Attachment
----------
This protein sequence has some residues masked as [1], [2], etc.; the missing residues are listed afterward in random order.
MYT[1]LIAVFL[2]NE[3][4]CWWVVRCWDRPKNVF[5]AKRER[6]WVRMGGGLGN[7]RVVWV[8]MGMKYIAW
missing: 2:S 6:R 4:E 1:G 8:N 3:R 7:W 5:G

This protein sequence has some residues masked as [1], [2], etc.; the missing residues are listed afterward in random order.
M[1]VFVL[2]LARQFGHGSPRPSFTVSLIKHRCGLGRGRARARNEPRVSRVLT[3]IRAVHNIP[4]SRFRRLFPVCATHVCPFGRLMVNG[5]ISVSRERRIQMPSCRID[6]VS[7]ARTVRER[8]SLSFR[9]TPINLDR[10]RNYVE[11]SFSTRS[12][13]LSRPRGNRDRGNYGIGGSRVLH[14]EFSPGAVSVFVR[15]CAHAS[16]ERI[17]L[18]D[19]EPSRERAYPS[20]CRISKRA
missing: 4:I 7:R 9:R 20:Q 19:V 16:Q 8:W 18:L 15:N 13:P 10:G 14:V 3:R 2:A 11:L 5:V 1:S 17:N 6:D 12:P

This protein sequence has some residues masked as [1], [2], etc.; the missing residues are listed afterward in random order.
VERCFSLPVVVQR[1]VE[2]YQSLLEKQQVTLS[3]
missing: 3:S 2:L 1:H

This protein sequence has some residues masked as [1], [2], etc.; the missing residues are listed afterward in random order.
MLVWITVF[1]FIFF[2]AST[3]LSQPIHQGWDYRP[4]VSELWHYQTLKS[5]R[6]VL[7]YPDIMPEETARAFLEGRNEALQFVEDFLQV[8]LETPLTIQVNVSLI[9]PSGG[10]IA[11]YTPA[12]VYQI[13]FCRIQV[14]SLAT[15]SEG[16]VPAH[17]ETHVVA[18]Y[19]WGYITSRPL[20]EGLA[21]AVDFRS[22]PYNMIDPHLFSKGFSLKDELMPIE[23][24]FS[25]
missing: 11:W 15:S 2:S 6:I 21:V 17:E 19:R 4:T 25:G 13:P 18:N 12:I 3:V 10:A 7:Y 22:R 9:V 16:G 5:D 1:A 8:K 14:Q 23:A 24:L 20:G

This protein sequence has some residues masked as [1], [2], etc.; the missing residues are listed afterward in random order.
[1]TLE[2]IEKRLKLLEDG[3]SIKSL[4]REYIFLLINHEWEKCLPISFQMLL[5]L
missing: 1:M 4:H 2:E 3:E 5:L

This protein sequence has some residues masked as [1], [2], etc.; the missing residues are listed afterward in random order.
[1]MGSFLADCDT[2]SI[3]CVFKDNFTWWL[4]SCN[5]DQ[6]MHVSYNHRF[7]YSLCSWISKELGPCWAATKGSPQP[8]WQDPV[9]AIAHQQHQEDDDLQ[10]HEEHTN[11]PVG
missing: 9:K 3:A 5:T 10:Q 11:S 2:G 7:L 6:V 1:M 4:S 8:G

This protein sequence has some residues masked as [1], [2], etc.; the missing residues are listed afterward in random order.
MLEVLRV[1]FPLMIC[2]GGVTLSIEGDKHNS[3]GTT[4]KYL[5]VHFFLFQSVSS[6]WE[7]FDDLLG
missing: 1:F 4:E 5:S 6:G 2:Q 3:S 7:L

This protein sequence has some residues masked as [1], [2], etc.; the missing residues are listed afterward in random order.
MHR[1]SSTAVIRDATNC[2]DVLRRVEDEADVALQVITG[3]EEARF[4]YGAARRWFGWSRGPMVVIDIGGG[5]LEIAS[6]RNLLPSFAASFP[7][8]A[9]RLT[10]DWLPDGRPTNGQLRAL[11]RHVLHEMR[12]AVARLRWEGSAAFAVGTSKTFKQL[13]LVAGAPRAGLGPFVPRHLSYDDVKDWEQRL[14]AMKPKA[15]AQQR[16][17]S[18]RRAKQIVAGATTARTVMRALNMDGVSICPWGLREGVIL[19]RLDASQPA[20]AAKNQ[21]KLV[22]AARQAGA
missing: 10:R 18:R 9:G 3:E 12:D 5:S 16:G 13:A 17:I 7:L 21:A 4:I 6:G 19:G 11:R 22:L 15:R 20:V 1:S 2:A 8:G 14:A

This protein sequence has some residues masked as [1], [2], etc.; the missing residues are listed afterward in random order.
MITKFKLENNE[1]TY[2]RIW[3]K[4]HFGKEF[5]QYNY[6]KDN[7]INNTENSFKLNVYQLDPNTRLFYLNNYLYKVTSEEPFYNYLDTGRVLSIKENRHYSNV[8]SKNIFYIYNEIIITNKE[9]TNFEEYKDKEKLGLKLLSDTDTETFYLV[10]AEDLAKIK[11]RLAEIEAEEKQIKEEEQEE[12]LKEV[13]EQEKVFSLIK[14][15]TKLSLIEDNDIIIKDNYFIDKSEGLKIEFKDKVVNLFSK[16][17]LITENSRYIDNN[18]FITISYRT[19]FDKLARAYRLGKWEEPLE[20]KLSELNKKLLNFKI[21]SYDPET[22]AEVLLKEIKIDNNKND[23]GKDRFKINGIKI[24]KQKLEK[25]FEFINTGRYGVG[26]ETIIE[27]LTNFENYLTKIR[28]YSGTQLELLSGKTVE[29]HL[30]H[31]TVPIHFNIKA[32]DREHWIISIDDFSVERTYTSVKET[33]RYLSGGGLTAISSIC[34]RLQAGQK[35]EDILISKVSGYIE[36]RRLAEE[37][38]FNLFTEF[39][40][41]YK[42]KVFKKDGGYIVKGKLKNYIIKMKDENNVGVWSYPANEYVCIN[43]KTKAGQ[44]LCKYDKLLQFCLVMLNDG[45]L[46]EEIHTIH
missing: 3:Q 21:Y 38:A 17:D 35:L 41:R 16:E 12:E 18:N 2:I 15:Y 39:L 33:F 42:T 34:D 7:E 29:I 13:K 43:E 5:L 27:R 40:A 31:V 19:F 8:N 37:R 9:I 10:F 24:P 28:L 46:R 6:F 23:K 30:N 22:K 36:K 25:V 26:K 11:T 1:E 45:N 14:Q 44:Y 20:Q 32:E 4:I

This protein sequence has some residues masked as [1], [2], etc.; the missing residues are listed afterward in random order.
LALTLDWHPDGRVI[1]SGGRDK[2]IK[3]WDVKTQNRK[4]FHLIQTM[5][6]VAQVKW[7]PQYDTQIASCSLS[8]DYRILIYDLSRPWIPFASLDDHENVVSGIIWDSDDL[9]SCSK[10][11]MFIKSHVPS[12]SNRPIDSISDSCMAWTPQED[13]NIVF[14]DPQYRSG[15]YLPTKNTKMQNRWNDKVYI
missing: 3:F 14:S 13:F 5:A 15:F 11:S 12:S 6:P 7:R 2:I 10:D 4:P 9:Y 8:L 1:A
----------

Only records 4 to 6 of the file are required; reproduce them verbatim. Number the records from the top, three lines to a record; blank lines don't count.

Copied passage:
This protein sequence has some residues masked as [1], [2], etc.; the missing residues are listed afterward in random order.
MLVWITVF[1]FIFF[2]AST[3]LSQPIHQGWDYRP[4]VSELWHYQTLKS[5]R[6]VL[7]YPDIMPEETARAFLEGRNEALQFVEDFLQV[8]LETPLTIQVNVSLI[9]PSGG[10]IA[11]YTPA[12]VYQI[13]FCRIQV[14]SLAT[15]SEG[16]VPAH[17]ETHVVA[18]Y[19]WGYITSRPL[20]EGLA[21]AVDFRS[22]PYNMIDPHLFSKGFSLKDELMPIE[23][24]FS[25]
missing: 11:W 15:S 2:S 6:I 21:V 17:E 19:R 4:T 25:G 13:P 18:N 12:I 3:V 10:A 7:Y 22:R 9:V 16:G 5:D 1:A 8:K 14:Q 23:A 24:L 20:G

This protein sequence has some residues masked as [1], [2], etc.; the missing residues are listed afterward in random order.
[1]TLE[2]IEKRLKLLEDG[3]SIKSL[4]REYIFLLINHEWEKCLPISFQMLL[5]L
missing: 1:M 4:H 2:E 3:E 5:L

This protein sequence has some residues masked as [1], [2], etc.; the missing residues are listed afterward in random order.
[1]MGSFLADCDT[2]SI[3]CVFKDNFTWWL[4]SCN[5]DQ[6]MHVSYNHRF[7]YSLCSWISKELGPCWAATKGSPQP[8]WQDPV[9]AIAHQQHQEDDDLQ[10]HEEHTN[11]PVG
missing: 9:K 3:A 5:T 10:Q 11:S 2:G 7:L 6:V 1:M 4:S 8:G